I did previously try asking around our local bus station to see if anyone had ideas...then the park... but it eventually occurred to me that an internet discussion board with a sub-forum specifically on opera and frequented by professionals and fellow enthusiasts might be the place to talk about opera... D'oh.

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  8. #140
    Senior Member DavidA's Avatar
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    Quote Originally Posted by Parsifal98 View Post
    Have you even listened to the videos? If so, what do you think of these singers?
    Yes. I’ve heard better.

  9. #141
    Senior Member DavidA's Avatar
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    Quote Originally Posted by Revitalized Classics View Post
    Oh, I see...you don't believe that a consumer is entitled to an opinion....Yikes.

    I did not proffer solutions because, funnily enough, I don't know why it is happening... which is why I raised my concerns here in the hope that it might encourage debate and, yes, remedies and solutions to improve the entertainment I enjoy.

    I did previously try asking around our local bus station to see if anyone had ideas...then the park... but it eventually occurred to me that an internet discussion board with a sub-forum specifically on opera and frequented by professionals and fellow enthusiasts might be the place to talk about opera... D'oh.
    I see so you haven’t a clue? So all you can do is go onto a journey man like me about how things were so much better in the past? That is your solution? Like the guy who stands at the touchline of the football match and tells everyone how much better players were in the past? All that in WG Grace’s day Joe Root would be lucky to bat at number 11?
    So come on what great ideas have you hit upon? Surely people are overflowing with them here. I’m listening to a broadcast from the Met at the moment which is highly enjoyable and the singing is a very high standard and frankly I don’t know what you’re complaining about.
    Last edited by DavidA; Oct-01-2020 at 21:13.

  10. #142
    Senior Member Bonetan's Avatar
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    Quote Originally Posted by DavidA View Post
    No the inadequacy of the recordings. Hasn't that occurred to you?

    Of course though this is the argument that is always fallen back upon. Because we don’t hear the amazing voices of these people then it’s our inadequacies as the listeners. But maybe it’s just because they are not coming through the speakers? And maybe it’s just that people are fondly imagining them?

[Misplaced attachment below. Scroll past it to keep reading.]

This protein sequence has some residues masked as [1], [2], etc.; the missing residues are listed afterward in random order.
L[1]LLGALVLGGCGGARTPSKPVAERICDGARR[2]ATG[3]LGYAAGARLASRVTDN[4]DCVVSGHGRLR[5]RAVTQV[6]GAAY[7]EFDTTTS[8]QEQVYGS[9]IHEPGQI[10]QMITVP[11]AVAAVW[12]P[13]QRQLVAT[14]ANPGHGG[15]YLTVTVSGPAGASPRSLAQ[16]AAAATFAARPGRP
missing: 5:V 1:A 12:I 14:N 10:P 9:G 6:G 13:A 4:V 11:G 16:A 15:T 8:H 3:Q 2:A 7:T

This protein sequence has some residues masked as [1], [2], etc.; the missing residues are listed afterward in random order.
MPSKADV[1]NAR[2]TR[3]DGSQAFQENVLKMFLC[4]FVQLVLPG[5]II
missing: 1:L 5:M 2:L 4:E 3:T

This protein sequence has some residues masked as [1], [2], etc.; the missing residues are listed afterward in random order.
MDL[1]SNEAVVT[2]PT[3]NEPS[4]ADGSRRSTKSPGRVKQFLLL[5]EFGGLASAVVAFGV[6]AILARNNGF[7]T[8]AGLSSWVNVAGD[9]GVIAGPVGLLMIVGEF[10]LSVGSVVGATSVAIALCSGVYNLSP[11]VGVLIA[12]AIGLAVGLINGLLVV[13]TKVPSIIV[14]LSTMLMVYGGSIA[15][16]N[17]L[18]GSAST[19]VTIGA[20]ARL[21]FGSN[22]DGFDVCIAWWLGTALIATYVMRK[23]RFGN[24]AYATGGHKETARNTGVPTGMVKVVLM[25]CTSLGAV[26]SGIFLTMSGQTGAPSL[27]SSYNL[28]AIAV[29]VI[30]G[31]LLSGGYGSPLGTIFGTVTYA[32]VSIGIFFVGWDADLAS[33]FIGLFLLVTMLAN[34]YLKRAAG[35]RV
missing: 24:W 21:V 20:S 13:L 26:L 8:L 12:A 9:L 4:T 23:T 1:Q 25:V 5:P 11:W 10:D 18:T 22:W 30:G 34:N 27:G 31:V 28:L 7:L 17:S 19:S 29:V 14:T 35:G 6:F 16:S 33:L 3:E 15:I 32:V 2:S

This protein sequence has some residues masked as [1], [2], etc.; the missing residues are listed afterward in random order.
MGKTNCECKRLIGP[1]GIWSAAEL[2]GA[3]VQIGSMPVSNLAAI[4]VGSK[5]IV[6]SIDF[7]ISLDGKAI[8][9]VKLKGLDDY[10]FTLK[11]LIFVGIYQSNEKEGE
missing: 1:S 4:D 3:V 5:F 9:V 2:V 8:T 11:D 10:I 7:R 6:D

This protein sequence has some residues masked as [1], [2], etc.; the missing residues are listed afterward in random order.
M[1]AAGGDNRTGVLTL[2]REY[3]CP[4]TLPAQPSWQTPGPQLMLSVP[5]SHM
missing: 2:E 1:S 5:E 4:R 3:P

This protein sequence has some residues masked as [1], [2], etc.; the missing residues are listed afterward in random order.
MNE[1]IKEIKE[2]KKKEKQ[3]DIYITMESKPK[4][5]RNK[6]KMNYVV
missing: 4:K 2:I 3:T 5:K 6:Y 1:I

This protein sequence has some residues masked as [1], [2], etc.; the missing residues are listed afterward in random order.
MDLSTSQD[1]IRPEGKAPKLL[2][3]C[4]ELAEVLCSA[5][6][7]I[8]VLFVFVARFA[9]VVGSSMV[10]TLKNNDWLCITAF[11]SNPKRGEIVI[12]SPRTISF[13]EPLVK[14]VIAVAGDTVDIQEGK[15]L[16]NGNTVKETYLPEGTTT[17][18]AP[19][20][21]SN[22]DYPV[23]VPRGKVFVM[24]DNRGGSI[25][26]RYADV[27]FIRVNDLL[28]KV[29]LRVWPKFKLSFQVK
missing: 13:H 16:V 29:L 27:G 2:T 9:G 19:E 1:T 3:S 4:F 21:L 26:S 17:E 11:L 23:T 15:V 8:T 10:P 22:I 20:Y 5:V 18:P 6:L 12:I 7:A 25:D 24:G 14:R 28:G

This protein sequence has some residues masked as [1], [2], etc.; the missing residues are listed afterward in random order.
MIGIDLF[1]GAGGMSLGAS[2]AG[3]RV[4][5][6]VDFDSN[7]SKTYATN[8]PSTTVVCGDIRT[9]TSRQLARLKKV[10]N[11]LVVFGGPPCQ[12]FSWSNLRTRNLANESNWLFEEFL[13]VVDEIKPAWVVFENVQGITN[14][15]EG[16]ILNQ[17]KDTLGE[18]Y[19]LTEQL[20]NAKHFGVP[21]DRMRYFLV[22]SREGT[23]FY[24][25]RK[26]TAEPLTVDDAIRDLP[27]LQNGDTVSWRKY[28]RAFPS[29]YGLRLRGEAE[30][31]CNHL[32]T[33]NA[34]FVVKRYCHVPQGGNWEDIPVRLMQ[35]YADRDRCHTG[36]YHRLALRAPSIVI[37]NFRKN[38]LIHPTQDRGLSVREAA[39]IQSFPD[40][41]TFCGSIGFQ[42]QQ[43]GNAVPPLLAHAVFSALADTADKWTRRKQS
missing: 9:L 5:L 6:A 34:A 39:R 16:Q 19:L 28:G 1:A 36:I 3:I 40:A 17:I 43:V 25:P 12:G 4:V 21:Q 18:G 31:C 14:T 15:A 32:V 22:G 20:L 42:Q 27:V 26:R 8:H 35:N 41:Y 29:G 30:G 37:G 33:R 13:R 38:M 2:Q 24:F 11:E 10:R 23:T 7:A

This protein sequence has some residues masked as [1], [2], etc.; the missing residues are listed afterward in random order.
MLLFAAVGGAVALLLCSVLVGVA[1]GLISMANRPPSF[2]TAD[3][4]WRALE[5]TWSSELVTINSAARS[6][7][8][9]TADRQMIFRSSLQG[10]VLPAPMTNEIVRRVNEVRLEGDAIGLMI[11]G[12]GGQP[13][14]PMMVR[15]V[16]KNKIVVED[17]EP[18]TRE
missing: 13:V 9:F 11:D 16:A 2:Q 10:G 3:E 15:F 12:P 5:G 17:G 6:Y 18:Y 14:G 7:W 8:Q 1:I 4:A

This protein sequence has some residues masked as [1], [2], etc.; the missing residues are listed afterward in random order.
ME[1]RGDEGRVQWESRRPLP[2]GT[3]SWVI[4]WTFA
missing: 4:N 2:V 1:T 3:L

Why would that occur to me? Are the JB Steane's of the world who've written extensively about these treasured recordings imagining things as well in your opinion? You've already admitted that you're a casual, therefore you have nothing of value to contribute to this discussion. You're simply unable to recognize great singing. Without taking the necessary time to listen to these recordings, none of us are. I was a casual once too...

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  12. #143
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    Quote Originally Posted by DavidA View Post
    I see so you haven’t a clue? So all you can do is go onto a journey man like me about how things were so much better in the past? That is your solution? Like the guy who stands at the touchline of the football match and tells everyone how much better players were in the past? All that in WG Grace’s day Joe Root would be lucky to bat at number 11?
    So come on what great ideas have you hit upon? Surely people are overflowing with them here. I may not listening to a broadcast from the Met at the moment which is highly enjoyable and the singing is a very high standard and I don’t know what you’re moaning about
    Enough.

    I posited that there are problems. I did not offer a solution...since I don't have one.

    I am not asking you to agree. I know you do not have a solution and I know you don't think I am entitled to even ask the question. I don't need to explain it any further to you.

    It might seem like gobbledygook to you but it is what I want to talk about and I don't need your permission to discuss whatever I choose.

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  14. #144
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    What a shame! This could have been such an interesting thread, but someone seems determined just to be argumentative for no constructive reason.

    N.

  15. #145
    Senior Member amfortas's Avatar
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    Quote Originally Posted by DavidA View Post
    Yes. I’ve heard better.
    Share some; maybe that will put the argument to rest.
    Alan

  16. #146
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    Please refrain from personal comments. Focus on the MET, its closing, and general operas issues in general. A few posts have been removed.

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    Quote Originally Posted by Parsifal98 View Post
    But I do want people to equal her so that I can go see an opera live and be amazed by a thrilling dramatic voice instead of being disappointed by undevelopped voices doing their best on the stage. And stop it with the "it's only since her death she's become a legend"... Callas was called La Divina before she even became famous and she was even called Soprano absoluta del siglo by the Mexican crowd as early as 1952 as you can see on this picture...